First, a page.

A Johnson premiership will not be the DUP’s finest hour

Posted By: June 20, 2019

Party’s real decision is where to position itself in relation to frontrunner’s Brexit strategy

Newton Emerson. Irish Times. Dublin. Thursday, June 13, 2019.

No candidate for the Conservative leadership can govern without the DUP. That bald fact of parliamentary arithmetic is not receiving the attention it deserves, even in Northern Ireland. Perhaps it is just too exhausting to contemplate in these endlessly complicated times.

Of all the candidates only environment secretary Michael Gove has made it an issue, claiming he is in “a strong position” to command DUP support as “a unionist to my bootstraps”.

All indications are the DUP thinks Gove is an unreliable oddball. In any case, his star is fading after a cocaine revelation, with foreign secretary Jeremy Hunt replacing him in the rankings.

 Hunt has wooed the DUP by saying he would give it a role in his Brexit negotiating team. As the EU insists there is nothing left to negotiate, the value of this is debatable.

 Hunt is believed or hoped by many MPs to be a secret Remainer, who will talk tough to get into office then deliver the softest of Brexits. This is not necessarily a problem for the DUP leadership, many of whom are quietly hoping for the same thing. However, that means they would not want to be on the team that ends up getting the blame.

 What counts most in Hunt’s favor are his religious convictions. The DUP has reportedly been impressed by his interest in helping persecuted Christians around the world.

 He has a strikingly unusual pro-life voting record and wants to halve the limit on abortion in Britain to 12 weeks. BBC Newsnight spotted this as a factor in the leadership contest and asked candidates if they would extend abortion to Northern Ireland. Everyone carefully demurred by explaining the issue is devolved. In Hunt, the DUP can discern a true sympathizer with its social conservatism.

 Final ballot

 Gove and Hunt are merely fighting for second place, however. Boris Johnson has the most nominations among MPs, so will have to be in the final ballot of two candidates put to party members, among whom he is the overwhelming favorite.

 Although there is a history of favorites failing to win the Conservative leadership, in this case, Johnson’s opponents really do have a mountain to climb. Coverage of the contest is distracting from the fact it is barely a contest at all.

The DUP has had enough dealings with Johnson to know exactly how flaky and treacherous he is. It is appropriate that he encourages comparisons with Churchill, who praised the loyalty of Northern Ireland but would have betrayed it for the slightest advantage, as all Unionists are aware.


Johnson was the headline speaker at the DUP’s annual conference last November, where he delivered a tub-thumping if rambling attack on Theresa May’s withdrawal agreement. In March this year he promised never to support it – then voted for it two days later.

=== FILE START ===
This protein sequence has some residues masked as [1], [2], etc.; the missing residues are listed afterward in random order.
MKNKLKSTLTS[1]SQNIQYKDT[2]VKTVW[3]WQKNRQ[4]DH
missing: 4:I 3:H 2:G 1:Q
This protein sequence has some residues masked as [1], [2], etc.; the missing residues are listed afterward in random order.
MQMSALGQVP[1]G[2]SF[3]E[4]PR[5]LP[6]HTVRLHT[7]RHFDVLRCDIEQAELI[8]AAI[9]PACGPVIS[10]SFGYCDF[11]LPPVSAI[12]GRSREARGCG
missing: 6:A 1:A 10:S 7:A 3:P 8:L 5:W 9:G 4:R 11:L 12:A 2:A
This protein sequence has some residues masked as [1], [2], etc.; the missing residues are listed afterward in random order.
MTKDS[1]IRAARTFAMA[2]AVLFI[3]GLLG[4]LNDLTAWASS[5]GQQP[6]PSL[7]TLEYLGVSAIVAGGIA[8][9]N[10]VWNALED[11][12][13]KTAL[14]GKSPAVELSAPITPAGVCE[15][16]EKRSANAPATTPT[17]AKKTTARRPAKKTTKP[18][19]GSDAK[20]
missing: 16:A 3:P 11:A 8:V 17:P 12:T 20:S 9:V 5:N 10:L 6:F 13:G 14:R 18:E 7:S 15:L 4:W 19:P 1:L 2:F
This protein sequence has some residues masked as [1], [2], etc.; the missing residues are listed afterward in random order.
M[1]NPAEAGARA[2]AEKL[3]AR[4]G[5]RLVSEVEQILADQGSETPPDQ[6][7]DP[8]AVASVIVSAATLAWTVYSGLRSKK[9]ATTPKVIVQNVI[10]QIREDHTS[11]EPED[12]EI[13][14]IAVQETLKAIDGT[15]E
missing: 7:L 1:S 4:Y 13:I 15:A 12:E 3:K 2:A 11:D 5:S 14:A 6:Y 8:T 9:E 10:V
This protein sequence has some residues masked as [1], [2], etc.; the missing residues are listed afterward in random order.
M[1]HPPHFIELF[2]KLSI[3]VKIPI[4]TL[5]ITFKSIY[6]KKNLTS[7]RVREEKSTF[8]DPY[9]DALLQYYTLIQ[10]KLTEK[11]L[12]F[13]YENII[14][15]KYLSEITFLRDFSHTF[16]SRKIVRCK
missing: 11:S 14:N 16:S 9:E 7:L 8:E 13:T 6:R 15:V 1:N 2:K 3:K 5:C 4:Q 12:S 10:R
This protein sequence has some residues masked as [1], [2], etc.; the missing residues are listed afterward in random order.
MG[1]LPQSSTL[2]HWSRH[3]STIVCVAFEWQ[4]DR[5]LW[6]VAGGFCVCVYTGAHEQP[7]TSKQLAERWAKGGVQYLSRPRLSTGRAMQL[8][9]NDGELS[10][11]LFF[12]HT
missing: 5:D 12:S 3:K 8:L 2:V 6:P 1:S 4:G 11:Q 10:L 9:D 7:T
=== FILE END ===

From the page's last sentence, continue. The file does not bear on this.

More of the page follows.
The following month, with May clearly damaged beyond repair, the DUP held talks with Johnson to try to rebuild trust around a more concrete understanding. The party offered to put him in Downing Street in return for an assurance he would not leave Northern Ireland alone in the “Backstop” while taking Britain out, thereby creating the dreaded sea Border. No such assurance was apparently received.


Johnson can assume the DUP will have to keep him in office, if not support him in office, as its only alternative is triggering a general election – a nuclear option it declined to use against May despite falling out with her completely on Brexit.


May would quite possibly have lost an election to Labor’s Jeremy Corbyn. Polling currently shows Johnson would be returned with a large majority of MPs, unlike every other Conservative leadership candidate, casting the DUP back into Westminster irrelevance. These polls could be wrong and might change dramatically, but for the moment they make an election a threat to the DUP rather than a threat it can use.

Cash and waffle

Renewing the DUP-Conservative Confidence-and-Supply Agreement will be among the first items in the new prime minister’s in-tray. Johnson can almost certainly buy the Unionists off with cash and waffle.

The DUP’s real decision is where to position itself in relation to his Brexit strategy before it inevitably ends in failure, betrayal or both.

 In the meantime, the Tory leadership contest risks having a more immediate impact on Northern Ireland. The DUP is back in the limelight, strutting on the national stage. Sinn Féin is on the back foot after disastrous elections North and South. In the zero-sum game of Northern Ireland politics, that means unionists are getting cocky.

 This week Tánaiste Simon Coveney said the “mood music” at Stormont talks was the best it had been in two years, then admitted there was still deadlock on all the same issues. The inference is the DUP now assumes Sinn Féin must do a deal, yet has not budged an inch towards a deal itself. A grandstanding Johnson premiership will be of zero assistance.